image.thumb.png.60cd8d2c62df05bea07bd9e9bbba0a0c.png

image.thumb.png.cb9e9a624c0d091c53dd06d61b43aa88.png

The sensor is set to brine and on a 1-tick delay, and yet it perfectly sorts.

 

EDIT: It seems liquids take ~1 second to traverse a pipe segment, puzzle solved.

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ghkbrew    589
8 minutes ago, Yunru said:

The sensor is set to brine and on a 1-tick delay, and yet it perfectly sorts.

Automation updates every tick (1/5 s), buildings and pipes update every second. You should be able to delay the signal 4 or 5 ticks before it breaks.

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11 minutes ago, psusi said:

The only time it doesn't work is when you first start filling up the reservoir because the germy water flies right through

I disagree, germy water gets through the first shutoff only if the pipe continued on its input is blocked, and clean water is coming right after the germy packet on the input. (which can happen easily if the flow is not continuous)

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Yunru    1748
10 minutes ago, ghkbrew said:

Automation updates every tick (1/5 s), buildings and pipes update every second. You should be able to delay the signal 4 or 5 ticks before it breaks.

That is what I figured too, except I'm currently delaying it 6 ticks and it's still bloody working.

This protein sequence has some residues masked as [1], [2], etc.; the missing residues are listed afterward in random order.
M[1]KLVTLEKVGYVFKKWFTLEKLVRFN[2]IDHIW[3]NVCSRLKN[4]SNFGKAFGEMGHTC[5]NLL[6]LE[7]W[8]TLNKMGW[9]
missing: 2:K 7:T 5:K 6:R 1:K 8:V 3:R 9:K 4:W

image.thumb.png.d9ef91541717bce7976ed06d46c1b983.png

EDIT: 10 seems to be the magic number, so I'm guessing a tick is 1/10th of a second.

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15 minutes ago, Yunru said:

That doesn't match the experiment I ran though:

Could you add the pipe overlay too? Without seeing where are the input and outputs these pictures do not tell to much.

And what are those funny tiles on the edges of boxes? I don't recognize them as anything in an unmodded game...

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Yunru    1748
1 minute ago, Urist McPilot said:

Could you add the pipe overlay too? Without seeing where are the input and outputs these pictures do not tell to much.

Except... they do? Shutoff valves lack any kind of mirror symmetry, so it's easy to deduce which way that's pointing, and given it feeds into the block below it, we know that's an output. Thus the tank with the mixed waters must be the input.

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ghkbrew    589
24 minutes ago, Yunru said:

EDIT: 10 seems to be the magic number, so I'm guessing a tick is 1/10th of a second.

Hmm, I'm sure it's 5 ticks/s.  I've noticed before that thermal calculations with buildings happen sequentially and the order appears to be the same as the build order.  I bet automation updates are similar.  My guess is the sensor is updating after the shutoff so it has nearly 2s before the shutoff checks again.  I bet if you swap the build order it will break after 5 ticks.

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Saturnus    3710

@ghkbrew

An automation tick is 0.1s.

A string of 0.1s FILTER gates takes exactly the same time to propagate through as a string of NOT gates.

It was one of the changes in the launch upgrade.

Note that only FILTER and BUFFER gates set to exactly 0.1s is tied to automation ticks. If they are set to any higher value, the BUFFER and FILTER gates are no longer tied to the automation tick which is why we see often severe discrepancies when using them for time keeping purposes.

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psusi    318
48 minutes ago, Yunru said: